Wednesday, March 28, 2012

Children of the Sun by Max Schaefer (Soft Skull Press 2010)

As he put his coat on Philip said, 'You know what you've done? Speaking of history: it's exactly what you've lost sight of. Nicky wasn't an Übermensch conjured up in a black mass on some moor. Skinheads were produced by socioeconomic circumstance, like every bloody thing else. The Blitz. The redevelopment of the East End, which dismantled old social networks. Post-war immigration. Teddy boys, mods and rockers, rude boys, hippies, punks. Unemployment. The collapse of the social contract.'
'I know that. It's why I was reading about the strikes. But it's not enough. It explains why people like Nicky existed but not what it was like to be Nicky.'
'Then focus on that. Not the bloody occult. Nicky's out with his mates and they start queer-bashing. What goes through his head? He's in a club and sees a black anda white man snogging. What does he think? No, fuck "think": what does he feel? Does he feel sick, does it turn him on? Both? What's it like to be Nicky in his body - fucking and fighting? But enough with the magick, because if one thing's obvious from that programme, Nicky was a very pedestrian kind of nazi.'
'What do you mean,' I said, '"was"?'
Philip stared at me.
'The Register Office can't find his death certificate.'
'Oh for God's sake.'
'Funny, though, isn't it? Look, all I'm saying is you can't separate ideas from reality that neatly. Ideas create reality. It's all connected.'
'Everything's fucking connected. We know that by now, surely? Chaos theory: you have a wank and there's an earthquake off Sumatra. Doesn't tell us anything, apart from maybe you should wank less. I think I'm drunk. Come on, darling,' he said to Tom. 'Let's go.'
pages 175-176
'All right Tony?'
'What are you doing here?'
'Coppers can't tell the difference can they?' says Glenn. 'All just skinheads to them.' He smiles. He has somehow got right next to Tony; he speaks quietly, but does not whisper.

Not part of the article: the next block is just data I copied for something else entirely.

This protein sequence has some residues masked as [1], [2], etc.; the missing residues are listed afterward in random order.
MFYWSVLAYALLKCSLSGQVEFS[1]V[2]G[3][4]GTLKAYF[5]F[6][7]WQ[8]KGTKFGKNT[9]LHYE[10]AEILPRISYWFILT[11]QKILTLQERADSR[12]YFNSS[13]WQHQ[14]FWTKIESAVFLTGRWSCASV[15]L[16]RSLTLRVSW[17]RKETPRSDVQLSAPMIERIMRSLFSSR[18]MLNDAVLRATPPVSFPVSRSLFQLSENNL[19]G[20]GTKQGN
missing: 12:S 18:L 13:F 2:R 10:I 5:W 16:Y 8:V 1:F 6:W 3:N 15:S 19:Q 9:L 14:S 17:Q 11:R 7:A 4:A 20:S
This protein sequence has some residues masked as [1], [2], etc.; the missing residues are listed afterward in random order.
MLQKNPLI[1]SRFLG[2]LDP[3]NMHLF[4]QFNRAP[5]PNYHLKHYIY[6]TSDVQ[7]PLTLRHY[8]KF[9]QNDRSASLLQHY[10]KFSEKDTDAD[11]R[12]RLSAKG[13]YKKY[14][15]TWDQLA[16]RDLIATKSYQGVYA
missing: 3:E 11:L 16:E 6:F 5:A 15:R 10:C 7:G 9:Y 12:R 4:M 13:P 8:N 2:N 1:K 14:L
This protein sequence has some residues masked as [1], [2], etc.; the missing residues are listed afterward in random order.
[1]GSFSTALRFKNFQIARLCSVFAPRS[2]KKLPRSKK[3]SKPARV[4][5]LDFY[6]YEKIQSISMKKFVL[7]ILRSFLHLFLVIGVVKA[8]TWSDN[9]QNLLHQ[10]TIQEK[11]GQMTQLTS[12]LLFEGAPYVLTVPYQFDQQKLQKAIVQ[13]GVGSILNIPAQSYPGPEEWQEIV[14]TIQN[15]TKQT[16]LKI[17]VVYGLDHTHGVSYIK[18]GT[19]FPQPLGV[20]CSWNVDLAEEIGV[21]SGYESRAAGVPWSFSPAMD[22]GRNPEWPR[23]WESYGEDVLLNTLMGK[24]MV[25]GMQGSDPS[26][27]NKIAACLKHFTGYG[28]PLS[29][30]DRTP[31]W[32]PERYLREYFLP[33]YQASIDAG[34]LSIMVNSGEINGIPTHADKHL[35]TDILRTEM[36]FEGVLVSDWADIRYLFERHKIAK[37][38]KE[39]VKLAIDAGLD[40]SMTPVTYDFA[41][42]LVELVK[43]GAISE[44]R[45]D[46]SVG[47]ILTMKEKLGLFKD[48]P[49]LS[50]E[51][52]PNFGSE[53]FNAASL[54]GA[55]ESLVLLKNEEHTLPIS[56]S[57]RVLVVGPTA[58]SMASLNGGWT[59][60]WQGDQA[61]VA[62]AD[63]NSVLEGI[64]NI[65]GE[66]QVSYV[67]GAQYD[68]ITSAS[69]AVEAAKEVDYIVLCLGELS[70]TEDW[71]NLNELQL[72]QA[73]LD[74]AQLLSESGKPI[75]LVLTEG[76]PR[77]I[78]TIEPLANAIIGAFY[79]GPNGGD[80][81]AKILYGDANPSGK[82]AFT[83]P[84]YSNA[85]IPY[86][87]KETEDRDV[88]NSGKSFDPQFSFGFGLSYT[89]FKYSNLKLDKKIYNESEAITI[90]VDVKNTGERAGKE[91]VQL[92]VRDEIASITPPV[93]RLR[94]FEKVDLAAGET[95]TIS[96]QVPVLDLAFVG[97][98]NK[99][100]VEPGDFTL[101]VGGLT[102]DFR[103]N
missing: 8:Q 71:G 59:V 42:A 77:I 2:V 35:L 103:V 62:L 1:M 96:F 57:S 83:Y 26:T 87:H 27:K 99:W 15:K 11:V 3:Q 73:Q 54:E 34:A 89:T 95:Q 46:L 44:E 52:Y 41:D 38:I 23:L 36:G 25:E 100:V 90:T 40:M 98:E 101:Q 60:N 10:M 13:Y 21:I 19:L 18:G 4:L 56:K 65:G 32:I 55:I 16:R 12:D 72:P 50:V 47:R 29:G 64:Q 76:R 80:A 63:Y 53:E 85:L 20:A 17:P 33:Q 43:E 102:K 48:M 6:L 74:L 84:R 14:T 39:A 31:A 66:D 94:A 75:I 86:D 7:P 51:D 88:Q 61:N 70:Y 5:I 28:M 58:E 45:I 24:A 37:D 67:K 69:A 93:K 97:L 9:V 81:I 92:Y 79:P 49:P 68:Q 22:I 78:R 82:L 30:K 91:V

Tony can't hack the look in his eyes and turns away. 'Wanker.'
'There's a few of us here, not just me. Well, we're on CCTV now aren't we, don't want to do nothing heavy. But the nice officers are going to walk us all outside for your safety and that. And there's no cameras out there.'
'You're a fucking race traitor Glenn.' Tony, because he doesn't know what would happen otherwise, collaborates in the conversational hush: they could be queuing at a supermarket checkout. 'You're worse than a fucking nigger.'
'If you like. I just wanted to tell you before it kicks off. There's a truce between us as far as I'm concerned. For old time's sake. But I can't speak for the other lads, so I'd run if I was you. When you get the chance. Is this bonehead wander a friend of yours?
He kicks both ankles of the man in front, who stiffens.
'Know him Tony do you?' mutters Glenn.
'Good, because when we get out of here he's dead. Did you hear me you daft nazi count?' Glenn kicks him again. 'When we get outside I'm going to kill you.' The man is visibly shaking.
Slowly the police begin to move the group towards the far end of the concourse. Beyond the cordon, watching reds yell taunts and insults. Some get a chant going, 'Police protect - nazi scum!,' until the objects of their criticism set dogs on them. Near the driveway for postal vans two men in donkey jackets conduct - amazingly - a paper sale. 'Buy a copy, officer?' one calls as the tense formation troops past. 'Read about how workers pay for the government failures. One pound solidarity price.' He waves it after them : Workers' Power', it says on a red background, and on black, hands off iraq!
Glenn mutters: 'How's your love life then?'
'Fuck off all right.'
'Touchy aren't you? Don't they know you're a poof these mates of yours?'
Tony says nothing. They are nearly at the closed-off bit where the new station is being built. In two minutes they will be outside.
'Bound to be some likely shags in this lot Tony. You know what these Europeans are like.'
From behind, Tony watches the face of the man Glenn has threatened to kill. He is listening; his pupil trembles against the corner of his eye.
'I can big you up if you like,' Glenn offers. 'You always were good in bed.'
The subdued shuffle of the skins' boots as they are herded sounds like rain against the roof.
'Better than Nicky if I had to be honest. To my taste anyway. Probably because in your own way you were even more fucked up. Did you see him on telly the other week? Bet that upset a few people.
pages 333-335

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